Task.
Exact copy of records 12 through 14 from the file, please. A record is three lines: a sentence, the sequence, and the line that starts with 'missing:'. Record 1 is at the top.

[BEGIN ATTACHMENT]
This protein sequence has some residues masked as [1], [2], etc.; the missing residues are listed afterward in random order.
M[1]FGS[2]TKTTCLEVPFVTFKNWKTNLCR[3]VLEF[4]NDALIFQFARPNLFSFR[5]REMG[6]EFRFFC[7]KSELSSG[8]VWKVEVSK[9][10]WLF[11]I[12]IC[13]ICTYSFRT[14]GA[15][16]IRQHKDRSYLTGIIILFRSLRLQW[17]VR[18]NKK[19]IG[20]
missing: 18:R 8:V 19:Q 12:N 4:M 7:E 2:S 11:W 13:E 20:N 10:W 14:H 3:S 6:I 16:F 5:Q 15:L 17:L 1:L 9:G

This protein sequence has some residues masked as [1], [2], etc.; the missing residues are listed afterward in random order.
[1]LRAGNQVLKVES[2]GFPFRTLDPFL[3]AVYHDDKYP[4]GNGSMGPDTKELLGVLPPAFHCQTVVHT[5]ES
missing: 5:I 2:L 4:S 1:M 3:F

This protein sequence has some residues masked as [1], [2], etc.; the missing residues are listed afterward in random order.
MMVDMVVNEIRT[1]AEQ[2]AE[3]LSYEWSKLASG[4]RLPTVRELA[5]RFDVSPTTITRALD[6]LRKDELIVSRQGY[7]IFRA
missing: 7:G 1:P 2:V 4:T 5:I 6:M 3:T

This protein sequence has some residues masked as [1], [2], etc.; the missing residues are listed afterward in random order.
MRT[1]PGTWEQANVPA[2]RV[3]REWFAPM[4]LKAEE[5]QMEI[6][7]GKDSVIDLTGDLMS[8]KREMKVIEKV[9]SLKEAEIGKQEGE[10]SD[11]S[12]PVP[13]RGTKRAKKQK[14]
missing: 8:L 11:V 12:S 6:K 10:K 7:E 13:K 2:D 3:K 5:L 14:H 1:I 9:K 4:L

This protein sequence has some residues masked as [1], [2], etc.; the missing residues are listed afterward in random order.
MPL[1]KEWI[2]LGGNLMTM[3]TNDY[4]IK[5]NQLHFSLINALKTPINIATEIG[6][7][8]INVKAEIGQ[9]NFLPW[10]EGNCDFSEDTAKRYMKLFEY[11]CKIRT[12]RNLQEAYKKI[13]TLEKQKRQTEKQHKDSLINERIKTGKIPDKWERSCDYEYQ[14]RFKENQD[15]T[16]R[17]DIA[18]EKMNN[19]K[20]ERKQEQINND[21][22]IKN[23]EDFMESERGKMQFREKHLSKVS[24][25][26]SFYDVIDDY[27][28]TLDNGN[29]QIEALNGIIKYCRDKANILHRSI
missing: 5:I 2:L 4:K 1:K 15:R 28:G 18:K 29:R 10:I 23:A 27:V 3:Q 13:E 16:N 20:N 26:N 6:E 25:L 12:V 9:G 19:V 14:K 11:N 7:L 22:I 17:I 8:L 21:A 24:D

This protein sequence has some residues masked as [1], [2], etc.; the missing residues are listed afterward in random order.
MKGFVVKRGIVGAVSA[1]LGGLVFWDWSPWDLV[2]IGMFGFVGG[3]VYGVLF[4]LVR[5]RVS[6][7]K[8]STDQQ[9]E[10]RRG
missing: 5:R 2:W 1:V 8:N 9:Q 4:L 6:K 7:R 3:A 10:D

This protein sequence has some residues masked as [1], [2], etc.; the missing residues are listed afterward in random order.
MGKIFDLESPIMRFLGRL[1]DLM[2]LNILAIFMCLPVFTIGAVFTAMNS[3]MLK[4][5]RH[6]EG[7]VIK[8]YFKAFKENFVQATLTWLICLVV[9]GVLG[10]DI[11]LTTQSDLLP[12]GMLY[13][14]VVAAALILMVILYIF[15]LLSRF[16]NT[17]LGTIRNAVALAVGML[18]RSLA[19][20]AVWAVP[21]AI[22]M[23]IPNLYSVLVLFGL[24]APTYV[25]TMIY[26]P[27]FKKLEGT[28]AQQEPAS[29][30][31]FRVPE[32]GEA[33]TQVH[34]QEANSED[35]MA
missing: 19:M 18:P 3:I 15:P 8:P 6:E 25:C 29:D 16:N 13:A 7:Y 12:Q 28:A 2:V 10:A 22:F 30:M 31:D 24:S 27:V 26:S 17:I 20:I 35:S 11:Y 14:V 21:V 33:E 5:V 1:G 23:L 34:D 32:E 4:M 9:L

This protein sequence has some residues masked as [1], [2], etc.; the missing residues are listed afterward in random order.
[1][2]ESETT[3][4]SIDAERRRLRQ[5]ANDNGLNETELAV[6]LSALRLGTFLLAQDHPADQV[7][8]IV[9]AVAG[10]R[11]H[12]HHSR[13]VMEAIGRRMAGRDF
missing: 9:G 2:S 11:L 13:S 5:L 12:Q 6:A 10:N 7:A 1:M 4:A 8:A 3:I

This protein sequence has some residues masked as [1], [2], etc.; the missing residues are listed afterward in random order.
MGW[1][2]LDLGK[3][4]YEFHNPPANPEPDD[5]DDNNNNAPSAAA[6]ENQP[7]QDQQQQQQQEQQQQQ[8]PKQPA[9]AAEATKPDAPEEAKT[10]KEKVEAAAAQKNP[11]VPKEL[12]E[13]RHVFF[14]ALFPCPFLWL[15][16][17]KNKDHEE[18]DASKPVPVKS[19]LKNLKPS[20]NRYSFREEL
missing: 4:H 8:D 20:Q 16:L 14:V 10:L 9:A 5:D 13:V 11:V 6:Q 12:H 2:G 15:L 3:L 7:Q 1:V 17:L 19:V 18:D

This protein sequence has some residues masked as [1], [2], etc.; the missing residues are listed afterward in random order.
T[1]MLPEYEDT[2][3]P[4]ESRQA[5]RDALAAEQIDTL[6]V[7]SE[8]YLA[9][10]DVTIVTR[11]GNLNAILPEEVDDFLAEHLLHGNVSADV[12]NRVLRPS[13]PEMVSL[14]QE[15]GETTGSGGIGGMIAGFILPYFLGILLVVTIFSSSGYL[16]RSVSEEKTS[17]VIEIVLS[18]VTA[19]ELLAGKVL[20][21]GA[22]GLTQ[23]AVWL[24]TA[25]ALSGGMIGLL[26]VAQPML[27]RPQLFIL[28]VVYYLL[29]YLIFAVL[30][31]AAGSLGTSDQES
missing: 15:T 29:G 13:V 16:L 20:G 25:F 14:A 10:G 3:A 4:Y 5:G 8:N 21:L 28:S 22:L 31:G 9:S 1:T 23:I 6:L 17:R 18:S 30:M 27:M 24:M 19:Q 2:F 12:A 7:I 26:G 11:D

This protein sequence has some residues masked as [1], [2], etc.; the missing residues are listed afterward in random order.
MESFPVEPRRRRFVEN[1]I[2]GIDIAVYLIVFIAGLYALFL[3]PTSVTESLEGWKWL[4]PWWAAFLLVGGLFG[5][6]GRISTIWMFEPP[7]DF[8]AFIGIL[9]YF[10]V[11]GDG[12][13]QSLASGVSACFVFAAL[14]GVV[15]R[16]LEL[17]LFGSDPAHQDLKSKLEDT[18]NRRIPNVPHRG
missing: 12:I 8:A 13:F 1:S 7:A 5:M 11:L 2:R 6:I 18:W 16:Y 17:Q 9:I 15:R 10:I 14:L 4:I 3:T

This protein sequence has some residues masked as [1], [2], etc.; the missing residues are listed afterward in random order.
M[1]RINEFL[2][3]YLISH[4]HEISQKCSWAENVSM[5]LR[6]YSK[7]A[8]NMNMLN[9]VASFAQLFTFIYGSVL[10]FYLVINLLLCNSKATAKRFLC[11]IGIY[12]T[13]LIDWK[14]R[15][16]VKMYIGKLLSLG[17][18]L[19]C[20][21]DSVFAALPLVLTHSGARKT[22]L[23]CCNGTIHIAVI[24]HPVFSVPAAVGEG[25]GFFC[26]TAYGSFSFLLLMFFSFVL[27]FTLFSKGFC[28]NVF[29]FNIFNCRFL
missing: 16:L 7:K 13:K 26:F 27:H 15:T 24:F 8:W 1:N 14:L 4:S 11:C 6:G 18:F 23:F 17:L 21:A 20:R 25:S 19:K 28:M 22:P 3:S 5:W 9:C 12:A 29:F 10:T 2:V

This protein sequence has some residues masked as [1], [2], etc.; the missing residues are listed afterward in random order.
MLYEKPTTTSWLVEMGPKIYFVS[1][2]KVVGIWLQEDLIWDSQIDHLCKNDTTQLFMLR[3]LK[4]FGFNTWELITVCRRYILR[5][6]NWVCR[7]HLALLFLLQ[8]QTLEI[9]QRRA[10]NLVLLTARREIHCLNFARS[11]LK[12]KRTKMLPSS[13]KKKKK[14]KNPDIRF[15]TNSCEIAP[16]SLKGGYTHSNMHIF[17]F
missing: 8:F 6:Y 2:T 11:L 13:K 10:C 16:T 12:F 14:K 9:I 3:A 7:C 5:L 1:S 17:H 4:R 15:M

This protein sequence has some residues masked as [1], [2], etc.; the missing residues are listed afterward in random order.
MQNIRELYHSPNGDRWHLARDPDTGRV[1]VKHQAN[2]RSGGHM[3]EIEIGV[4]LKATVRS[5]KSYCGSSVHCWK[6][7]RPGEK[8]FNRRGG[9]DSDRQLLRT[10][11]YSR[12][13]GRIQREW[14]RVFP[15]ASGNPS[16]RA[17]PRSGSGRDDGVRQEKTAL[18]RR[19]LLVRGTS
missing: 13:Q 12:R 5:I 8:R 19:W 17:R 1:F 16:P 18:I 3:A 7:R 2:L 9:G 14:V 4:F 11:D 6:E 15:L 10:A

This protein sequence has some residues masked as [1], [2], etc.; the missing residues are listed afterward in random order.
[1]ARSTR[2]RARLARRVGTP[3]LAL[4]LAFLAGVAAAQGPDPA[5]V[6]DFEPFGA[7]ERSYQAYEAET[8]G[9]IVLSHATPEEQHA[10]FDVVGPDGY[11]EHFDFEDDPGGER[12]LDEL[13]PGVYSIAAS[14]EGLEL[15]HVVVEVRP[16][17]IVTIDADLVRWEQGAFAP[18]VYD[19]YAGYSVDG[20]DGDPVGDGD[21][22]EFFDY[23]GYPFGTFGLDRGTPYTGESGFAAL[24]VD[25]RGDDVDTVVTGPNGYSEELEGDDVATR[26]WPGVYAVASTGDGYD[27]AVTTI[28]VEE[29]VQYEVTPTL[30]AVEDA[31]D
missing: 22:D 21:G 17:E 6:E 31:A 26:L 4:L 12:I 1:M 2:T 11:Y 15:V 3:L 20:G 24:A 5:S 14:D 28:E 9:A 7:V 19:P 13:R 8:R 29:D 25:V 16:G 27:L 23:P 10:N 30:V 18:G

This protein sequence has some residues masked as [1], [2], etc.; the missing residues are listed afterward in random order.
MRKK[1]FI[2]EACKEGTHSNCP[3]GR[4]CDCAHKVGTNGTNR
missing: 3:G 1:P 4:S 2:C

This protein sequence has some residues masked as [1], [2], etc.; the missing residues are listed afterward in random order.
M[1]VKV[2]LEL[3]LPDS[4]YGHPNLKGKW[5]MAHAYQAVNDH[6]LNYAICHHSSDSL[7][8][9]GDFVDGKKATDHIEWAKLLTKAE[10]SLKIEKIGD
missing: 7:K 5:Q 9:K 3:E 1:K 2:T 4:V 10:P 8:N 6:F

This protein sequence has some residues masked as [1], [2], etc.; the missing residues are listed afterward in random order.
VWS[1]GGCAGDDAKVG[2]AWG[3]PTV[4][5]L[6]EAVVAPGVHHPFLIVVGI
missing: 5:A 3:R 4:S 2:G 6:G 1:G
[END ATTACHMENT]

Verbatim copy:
This protein sequence has some residues masked as [1], [2], etc.; the missing residues are listed afterward in random order.
M[1]RINEFL[2][3]YLISH[4]HEISQKCSWAENVSM[5]LR[6]YSK[7]A[8]NMNMLN[9]VASFAQLFTFIYGSVL[10]FYLVINLLLCNSKATAKRFLC[11]IGIY[12]T[13]LIDWK[14]R[15][16]VKMYIGKLLSLG[17][18]L[19]C[20][21]DSVFAALPLVLTHSGARKT[22]L[23]CCNGTIHIAVI[24]HPVFSVPAAVGEG[25]GFFC[26]TAYGSFSFLLLMFFSFVL[27]FTLFSKGFC[28]NVF[29]FNIFNCRFL
missing: 16:L 7:K 13:K 26:F 27:H 15:T 24:F 8:W 1:N 14:L 4:S 11:C 6:G 18:F 23:F 17:L 21:A 20:R 25:S 19:K 28:M 22:P 3:S 5:W 9:C 12:A 29:F 10:T 2:V

This protein sequence has some residues masked as [1], [2], etc.; the missing residues are listed afterward in random order.
MLYEKPTTTSWLVEMGPKIYFVS[1][2]KVVGIWLQEDLIWDSQIDHLCKNDTTQLFMLR[3]LK[4]FGFNTWELITVCRRYILR[5][6]NWVCR[7]HLALLFLLQ[8]QTLEI[9]QRRA[10]NLVLLTARREIHCLNFARS[11]LK[12]KRTKMLPSS[13]KKKKK[14]KNPDIRF[15]TNSCEIAP[16]SLKGGYTHSNMHIF[17]F
missing: 8:F 6:Y 2:T 11:L 13:K 10:C 16:T 12:F 14:K 9:I 3:A 7:C 5:L 1:S 17:H 4:R 15:M

This protein sequence has some residues masked as [1], [2], etc.; the missing residues are listed afterward in random order.
MQNIRELYHSPNGDRWHLARDPDTGRV[1]VKHQAN[2]RSGGHM[3]EIEIGV[4]LKATVRS[5]KSYCGSSVHCWK[6][7]RPGEK[8]FNRRGG[9]DSDRQLLRT[10][11]YSR[12][13]GRIQREW[14]RVFP[15]ASGNPS[16]RA[17]PRSGSGRDDGVRQEKTAL[18]RR[19]LLVRGTS
missing: 13:Q 12:R 5:I 8:R 19:W 17:R 1:F 16:P 18:I 3:A 7:R 2:L 9:G 14:V 4:F 11:D 6:E 15:L 10:A